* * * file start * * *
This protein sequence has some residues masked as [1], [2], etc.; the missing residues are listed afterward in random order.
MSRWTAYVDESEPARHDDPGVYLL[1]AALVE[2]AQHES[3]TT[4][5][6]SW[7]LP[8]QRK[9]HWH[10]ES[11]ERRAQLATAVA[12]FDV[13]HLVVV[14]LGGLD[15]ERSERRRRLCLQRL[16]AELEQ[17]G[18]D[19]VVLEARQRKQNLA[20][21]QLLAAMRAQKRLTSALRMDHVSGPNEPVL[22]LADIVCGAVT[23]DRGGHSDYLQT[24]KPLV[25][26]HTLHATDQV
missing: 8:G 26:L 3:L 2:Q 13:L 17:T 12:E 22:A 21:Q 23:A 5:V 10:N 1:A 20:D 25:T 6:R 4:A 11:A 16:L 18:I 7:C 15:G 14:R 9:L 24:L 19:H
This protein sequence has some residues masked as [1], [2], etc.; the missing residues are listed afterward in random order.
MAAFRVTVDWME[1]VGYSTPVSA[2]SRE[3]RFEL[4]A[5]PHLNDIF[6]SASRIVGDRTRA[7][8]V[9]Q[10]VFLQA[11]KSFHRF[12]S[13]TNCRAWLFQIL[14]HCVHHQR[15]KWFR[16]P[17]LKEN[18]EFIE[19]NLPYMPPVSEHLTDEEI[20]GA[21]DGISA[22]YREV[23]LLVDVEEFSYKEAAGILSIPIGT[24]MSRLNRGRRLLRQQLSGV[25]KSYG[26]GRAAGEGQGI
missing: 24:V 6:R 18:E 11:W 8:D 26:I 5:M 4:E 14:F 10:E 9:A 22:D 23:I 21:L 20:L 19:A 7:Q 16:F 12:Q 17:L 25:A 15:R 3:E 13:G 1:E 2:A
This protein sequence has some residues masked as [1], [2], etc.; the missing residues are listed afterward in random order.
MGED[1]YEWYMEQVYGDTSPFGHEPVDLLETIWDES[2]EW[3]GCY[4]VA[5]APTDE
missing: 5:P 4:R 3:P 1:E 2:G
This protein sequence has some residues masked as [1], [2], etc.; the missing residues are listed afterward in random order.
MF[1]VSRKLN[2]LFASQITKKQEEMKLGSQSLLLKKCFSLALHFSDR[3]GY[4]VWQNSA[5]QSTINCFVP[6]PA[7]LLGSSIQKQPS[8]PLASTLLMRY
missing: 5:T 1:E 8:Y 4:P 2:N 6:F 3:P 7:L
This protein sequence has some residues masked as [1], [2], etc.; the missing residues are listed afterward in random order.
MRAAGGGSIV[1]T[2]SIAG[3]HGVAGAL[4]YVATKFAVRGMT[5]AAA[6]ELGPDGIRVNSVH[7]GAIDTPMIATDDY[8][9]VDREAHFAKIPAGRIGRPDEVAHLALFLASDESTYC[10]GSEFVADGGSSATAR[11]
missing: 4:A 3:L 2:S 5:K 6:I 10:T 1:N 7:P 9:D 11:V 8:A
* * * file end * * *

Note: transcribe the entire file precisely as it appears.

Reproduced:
This protein sequence has some residues masked as [1], [2], etc.; the missing residues are listed afterward in random order.
MSRWTAYVDESEPARHDDPGVYLL[1]AALVE[2]AQHES[3]TT[4][5][6]SW[7]LP[8]QRK[9]HWH[10]ES[11]ERRAQLATAVA[12]FDV[13]HLVVV[14]LGGLD[15]ERSERRRRLCLQRL[16]AELEQ[17]G[18]D[19]VVLEARQRKQNLA[20][21]QLLAAMRAQKRLTSALRMDHVSGPNEPVL[22]LADIVCGAVT[23]DRGGHSDYLQT[24]KPLV[25][26]HTLHATDQV
missing: 8:G 26:L 3:L 2:Q 13:L 17:T 12:E 22:A 21:Q 23:A 5:V 10:N 1:A 20:D 25:T 6:R 4:A 11:A 16:L 18:I 7:C 15:G 14:R 9:L 24:L 19:H
This protein sequence has some residues masked as [1], [2], etc.; the missing residues are listed afterward in random order.
MAAFRVTVDWME[1]VGYSTPVSA[2]SRE[3]RFEL[4]A[5]PHLNDIF[6]SASRIVGDRTRA[7][8]V[9]Q[10]VFLQA[11]KSFHRF[12]S[13]TNCRAWLFQIL[14]HCVHHQR[15]KWFR[16]P[17]LKEN[18]EFIE[19]NLPYMPPVSEHLTDEEI[20]GA[21]DGISA[22]YREV[23]LLVDVEEFSYKEAAGILSIPIGT[24]MSRLNRGRRLLRQQLSGV[25]KSYG[26]GRAAGEGQGI
missing: 24:V 6:R 18:E 11:W 8:D 26:I 5:M 4:E 14:F 10:E 9:A 22:D 23:I 21:L 20:L 19:A 7:Q 16:F 12:Q 17:L 25:A 15:R 3:E 13:G 1:E 2:A
This protein sequence has some residues masked as [1], [2], etc.; the missing residues are listed afterward in random order.
MGED[1]YEWYMEQVYGDTSPFGHEPVDLLETIWDES[2]EW[3]GCY[4]VA[5]APTDE
missing: 5:P 4:R 3:P 1:E 2:G
This protein sequence has some residues masked as [1], [2], etc.; the missing residues are listed afterward in random order.
MF[1]VSRKLN[2]LFASQITKKQEEMKLGSQSLLLKKCFSLALHFSDR[3]GY[4]VWQNSA[5]QSTINCFVP[6]PA[7]LLGSSIQKQPS[8]PLASTLLMRY
missing: 5:T 1:E 8:Y 4:P 2:N 6:F 3:P 7:L
This protein sequence has some residues masked as [1], [2], etc.; the missing residues are listed afterward in random order.
MRAAGGGSIV[1]T[2]SIAG[3]HGVAGAL[4]YVATKFAVRGMT[5]AAA[6]ELGPDGIRVNSVH[7]GAIDTPMIATDDY[8][9]VDREAHFAKIPAGRIGRPDEVAHLALFLASDESTYC[10]GSEFVADGGSSATAR[11]
missing: 4:A 3:L 2:S 5:K 6:I 10:T 1:N 7:P 9:D 11:V 8:A